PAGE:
MGM Resorts International’s partnership with sports venue specialist AEG to build a new indoor arena off the Las Vegas Strip, between MGM’s New York-New York and Monte Carlo resorts. Scheduled to break ground in summer 2014 with a grand opening projected for spring 2016, the 20,000-seat arena will cost approximately $350 million to build. MGM and AEG have selected sports and entertainment venue designer Populous—designer of London’s O2 arena, Berlin’s O2 World arena and Kansas City’s Sprint Center—as the project’s architect of record. In connection with the arena, MGM Resorts has unveiled plans for the experience it is creating surrounding the arena. Plans include new Stripside experiences at New York-New York and Monte Carlo resorts and a public park leading to the new state-of-the-art arena. “All great cities offer vibrant pedestrian experiences and Las Vegas is certainly no exception as The Strip is one of the world’s greatest boulevards,” said Jim Murren, chairman and CEO of MGM Resorts International. “Our vision is to extend the excitement we traditionally create within our world-class resorts outside onto The Strip and ultimately in an entertainment district leading to our new arena.”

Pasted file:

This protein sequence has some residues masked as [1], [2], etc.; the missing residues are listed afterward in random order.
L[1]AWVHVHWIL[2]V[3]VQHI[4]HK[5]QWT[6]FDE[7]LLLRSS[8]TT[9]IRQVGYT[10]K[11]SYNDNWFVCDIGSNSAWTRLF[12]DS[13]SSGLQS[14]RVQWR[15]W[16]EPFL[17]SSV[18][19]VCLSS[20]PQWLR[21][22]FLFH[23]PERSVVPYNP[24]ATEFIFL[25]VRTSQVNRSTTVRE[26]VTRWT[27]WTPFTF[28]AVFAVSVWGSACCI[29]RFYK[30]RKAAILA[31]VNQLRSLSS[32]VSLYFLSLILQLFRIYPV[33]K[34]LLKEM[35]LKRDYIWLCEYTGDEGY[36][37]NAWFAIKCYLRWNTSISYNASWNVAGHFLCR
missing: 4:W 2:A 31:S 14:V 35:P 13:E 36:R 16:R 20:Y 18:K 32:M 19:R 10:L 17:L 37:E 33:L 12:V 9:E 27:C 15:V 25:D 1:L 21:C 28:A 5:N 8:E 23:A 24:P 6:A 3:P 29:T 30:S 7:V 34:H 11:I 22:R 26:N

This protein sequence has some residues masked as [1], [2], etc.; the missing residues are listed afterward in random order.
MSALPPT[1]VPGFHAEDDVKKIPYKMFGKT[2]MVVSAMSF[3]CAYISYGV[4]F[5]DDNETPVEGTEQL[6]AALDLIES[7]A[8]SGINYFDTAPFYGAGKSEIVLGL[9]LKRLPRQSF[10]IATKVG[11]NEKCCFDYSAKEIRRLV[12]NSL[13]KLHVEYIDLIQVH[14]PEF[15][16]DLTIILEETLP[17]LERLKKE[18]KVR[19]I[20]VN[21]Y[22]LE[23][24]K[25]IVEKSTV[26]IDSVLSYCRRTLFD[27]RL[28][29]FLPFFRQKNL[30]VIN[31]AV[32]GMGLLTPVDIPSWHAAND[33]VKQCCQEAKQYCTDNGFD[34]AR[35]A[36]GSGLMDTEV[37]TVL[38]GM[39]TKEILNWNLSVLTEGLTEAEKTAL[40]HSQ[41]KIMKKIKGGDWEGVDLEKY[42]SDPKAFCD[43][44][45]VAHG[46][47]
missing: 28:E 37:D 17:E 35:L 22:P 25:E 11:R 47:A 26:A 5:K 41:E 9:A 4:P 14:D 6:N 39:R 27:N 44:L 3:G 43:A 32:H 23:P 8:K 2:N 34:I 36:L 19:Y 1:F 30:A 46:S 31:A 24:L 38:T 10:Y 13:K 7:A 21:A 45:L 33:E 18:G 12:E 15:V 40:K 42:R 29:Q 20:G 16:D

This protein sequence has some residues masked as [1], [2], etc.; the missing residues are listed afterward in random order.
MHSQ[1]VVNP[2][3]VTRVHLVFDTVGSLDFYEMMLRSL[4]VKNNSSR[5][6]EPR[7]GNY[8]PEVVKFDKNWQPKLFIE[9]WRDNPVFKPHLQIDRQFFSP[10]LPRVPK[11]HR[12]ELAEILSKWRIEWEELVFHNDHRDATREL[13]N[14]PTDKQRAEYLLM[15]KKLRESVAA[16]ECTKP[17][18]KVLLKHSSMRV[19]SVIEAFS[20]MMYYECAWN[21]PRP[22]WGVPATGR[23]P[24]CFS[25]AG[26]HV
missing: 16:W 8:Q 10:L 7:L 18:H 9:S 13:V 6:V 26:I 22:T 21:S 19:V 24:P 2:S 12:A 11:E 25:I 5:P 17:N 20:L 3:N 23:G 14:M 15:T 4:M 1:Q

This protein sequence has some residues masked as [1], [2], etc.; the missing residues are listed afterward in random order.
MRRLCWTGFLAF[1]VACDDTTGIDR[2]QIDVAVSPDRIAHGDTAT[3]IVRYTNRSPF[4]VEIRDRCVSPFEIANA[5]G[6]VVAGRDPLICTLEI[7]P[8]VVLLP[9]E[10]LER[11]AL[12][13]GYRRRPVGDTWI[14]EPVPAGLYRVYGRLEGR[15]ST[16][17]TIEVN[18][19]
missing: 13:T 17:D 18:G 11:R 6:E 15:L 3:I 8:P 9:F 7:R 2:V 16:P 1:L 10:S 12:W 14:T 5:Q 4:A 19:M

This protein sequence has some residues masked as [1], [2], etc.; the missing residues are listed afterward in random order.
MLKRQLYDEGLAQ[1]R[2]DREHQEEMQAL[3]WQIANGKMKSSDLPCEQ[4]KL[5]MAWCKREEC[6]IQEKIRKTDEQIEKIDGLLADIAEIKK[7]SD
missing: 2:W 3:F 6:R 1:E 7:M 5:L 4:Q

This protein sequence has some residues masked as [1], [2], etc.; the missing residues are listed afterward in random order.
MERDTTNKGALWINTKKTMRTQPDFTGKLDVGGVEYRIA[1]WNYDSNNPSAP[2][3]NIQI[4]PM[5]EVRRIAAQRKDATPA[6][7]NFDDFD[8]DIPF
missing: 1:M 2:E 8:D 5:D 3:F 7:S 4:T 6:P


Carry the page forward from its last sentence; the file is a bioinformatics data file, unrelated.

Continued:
Resorts World Las Vegas